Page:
I’ve been exploring notions of physical multiplicity for years, and I think you can make rigorous sense of it, using the ideas I’ve already developed in physics. Specifically, I think a multi-verse is fine, and in fact, you can imagine multiplicity expressed through a space that actually exists, where all possible outcomes from a given moment into the next, are actually physically real. Though this implies a question:
How are they arranged in that space?
As stated in a previous note, as a far as I know, multiplicity of outcome is real, given the same initial conditions, since collisions require only conservation of momentum (assuming nothing else changes in the collision). So given a moment in time, all future outcomes would be physically extant in the space of time itself, which would imply a space that grows, but is fixed at all generated points. That is, you’d have a tree that produces from inception, all possible next states. Instead, I think you also need a source that generates basically the same set of initial conditions over and over, and this would be like the Big Bang on repeat, with no material differences between proximate instances. This would cause mass to move not only through Euclidean space, but also through the space of time itself. Creating a space that is at any fixed point, basically the same forever, but nonetheless not truly fixed, with particles that have a velocity in both physical space, and time, entering, and leaving, onto the next.
We can therefore imagine a line through the space of time itself, where nothing changes, because all exchanges of momentum net to zero, causing no change at all to the entire Universe, along that line. That is, this is the freak outcome Universe where every exchange of momentum nets to zero change, producing a static portrait of inception itself –
It’s the coin that always lands on its side, forever.
Imagine this as a line through a plane, with increasingly distant outcomes at increasing distances from this line –
This is all you need to imagine the space of time, organized in the plane.
Now imagine gravity and charge diffuse over both space and time. For if they instead diffuse over only space, then you end up with a law of gravity, e.g., that decreases in strength as a function of linear distance (just use basic trigonometry, assuming a constant rate and distribution of emission of force carriers projected towards a line of increasing distance from a point origin of the force carriers). This is, of course, wrong, because gravity obeys a square law of diffusion. So now instead assume that gravity diffuses over both time and space –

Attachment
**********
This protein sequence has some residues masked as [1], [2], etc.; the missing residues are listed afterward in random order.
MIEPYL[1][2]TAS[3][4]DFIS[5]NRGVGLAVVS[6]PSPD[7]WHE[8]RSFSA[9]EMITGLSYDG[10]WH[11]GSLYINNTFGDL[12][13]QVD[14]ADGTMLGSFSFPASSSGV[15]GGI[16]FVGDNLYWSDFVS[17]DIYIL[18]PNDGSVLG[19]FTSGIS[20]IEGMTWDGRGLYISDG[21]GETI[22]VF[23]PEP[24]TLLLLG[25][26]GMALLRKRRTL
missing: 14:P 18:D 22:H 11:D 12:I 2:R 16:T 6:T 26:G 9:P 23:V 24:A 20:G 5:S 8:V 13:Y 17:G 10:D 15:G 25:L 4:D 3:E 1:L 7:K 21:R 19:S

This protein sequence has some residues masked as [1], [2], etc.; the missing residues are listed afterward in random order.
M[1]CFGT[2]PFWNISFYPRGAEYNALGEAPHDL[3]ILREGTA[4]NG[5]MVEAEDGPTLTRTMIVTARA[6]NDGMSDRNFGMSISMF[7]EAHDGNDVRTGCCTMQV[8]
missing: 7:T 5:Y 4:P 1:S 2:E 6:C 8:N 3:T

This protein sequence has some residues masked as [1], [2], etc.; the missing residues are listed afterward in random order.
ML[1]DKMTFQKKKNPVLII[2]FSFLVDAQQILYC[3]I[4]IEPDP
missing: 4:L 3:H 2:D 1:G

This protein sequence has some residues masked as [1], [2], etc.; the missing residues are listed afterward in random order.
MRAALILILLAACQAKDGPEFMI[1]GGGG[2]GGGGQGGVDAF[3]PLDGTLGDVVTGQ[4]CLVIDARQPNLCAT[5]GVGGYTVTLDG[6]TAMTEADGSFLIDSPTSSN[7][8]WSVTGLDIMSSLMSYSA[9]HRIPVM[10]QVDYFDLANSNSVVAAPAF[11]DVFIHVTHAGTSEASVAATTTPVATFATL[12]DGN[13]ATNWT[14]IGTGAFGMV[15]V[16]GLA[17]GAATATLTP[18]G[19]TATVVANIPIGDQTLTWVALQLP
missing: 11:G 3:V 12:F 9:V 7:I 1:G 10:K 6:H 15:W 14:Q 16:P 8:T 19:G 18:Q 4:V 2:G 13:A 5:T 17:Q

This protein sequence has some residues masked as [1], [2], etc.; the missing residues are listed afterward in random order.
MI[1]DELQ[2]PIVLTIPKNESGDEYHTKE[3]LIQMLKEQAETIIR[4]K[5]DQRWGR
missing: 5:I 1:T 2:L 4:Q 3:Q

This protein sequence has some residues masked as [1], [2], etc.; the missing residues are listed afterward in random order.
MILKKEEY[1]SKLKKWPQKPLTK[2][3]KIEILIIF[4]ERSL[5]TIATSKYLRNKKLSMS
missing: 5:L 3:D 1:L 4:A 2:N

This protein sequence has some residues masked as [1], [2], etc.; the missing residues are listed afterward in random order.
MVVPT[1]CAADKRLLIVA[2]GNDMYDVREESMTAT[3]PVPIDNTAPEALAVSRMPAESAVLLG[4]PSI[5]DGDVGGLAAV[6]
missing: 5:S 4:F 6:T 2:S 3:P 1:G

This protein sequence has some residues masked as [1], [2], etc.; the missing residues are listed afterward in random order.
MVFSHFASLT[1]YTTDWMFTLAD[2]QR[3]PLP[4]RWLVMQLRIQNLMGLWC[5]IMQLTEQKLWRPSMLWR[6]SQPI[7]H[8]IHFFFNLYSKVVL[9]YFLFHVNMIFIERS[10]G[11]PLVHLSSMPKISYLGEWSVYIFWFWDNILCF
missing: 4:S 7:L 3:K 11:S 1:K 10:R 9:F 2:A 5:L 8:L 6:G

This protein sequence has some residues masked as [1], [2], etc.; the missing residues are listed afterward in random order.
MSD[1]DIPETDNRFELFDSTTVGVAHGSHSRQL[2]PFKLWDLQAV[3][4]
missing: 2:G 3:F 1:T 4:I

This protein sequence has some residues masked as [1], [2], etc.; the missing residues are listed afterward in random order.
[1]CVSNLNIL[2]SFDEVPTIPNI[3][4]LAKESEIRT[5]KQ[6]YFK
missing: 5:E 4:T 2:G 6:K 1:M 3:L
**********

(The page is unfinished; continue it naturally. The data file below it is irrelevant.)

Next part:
You end up with a square law of diffusion, which is correct.
This suggests the possibility that both gravity and charge are emitted through the space of time itself, in addition to Euclidean space.
But if this is the case, then it poses a related problem:
This implies that identical masses would be positioned proximately to each other in the space of time itself, subject to gravity. They would therefore attract each other, through gravity, which could literally cause a collision between two physically proximate moments in time. Since this doesn’t seem to happen, there must be a mechanism that ensures this doesn’t happen, though I think dark energy could be the result of gravity from proximate outcomes in time (note we wouldn’t be able to otherwise interact with the associated mass). And I think you can use charge and perhaps other forces to make sure that there’s no meaningful intrusion of mass from one moment in time into the next. For example, just imagine the entire Universe rotated so that the next copy of itself is oriented so as to maximize electrostatic repulsion between the original, and the copy, which is positioned at some distance in another space, which I treat as time. This would create repulsion between moments in time, ensuring that only small intrusions occur, which seem to happen, at the quantum scale, where energy comes and goes over short periods of time. This would not apply to light, which could be a means of communication through time.
Moreover, because we can’t physically measure complex numbers, I believe that distance in time actually has complex units, for good reason, rooted at least in part in Relativity. That is, I suspect there’s another space altogether that we progress through, as stated above, that actually has units of complex length (see Footnote 7 of, A Unified Model of the Gravitational, Electrostatic, and Magnetic Forces).
I’ve argued that multiplicity and waves are physically related, and this makes perfect sense, because waves are by definition a distribution over some space. Now consider the idea of not thermodynamic reversibility, but real mathematical reversibility, and consider it in the context of time –
How many initial conditions can give rise to the same final outcome?
Because conservation of momentum is typically the only constraint for collisions, the answer is an infinite number of initial conditions. So now imagine moving backwards through time, from a given state of a system, to its possible prior states, and what do you have?
A wave, an actual quantum wave.
So this suggests at least the possibility that the transition from a point particle to a wave is the result of a change that flips a switch on the direction of time itself, causing a particle to propagate forwards through time, as if it were propagating backwards.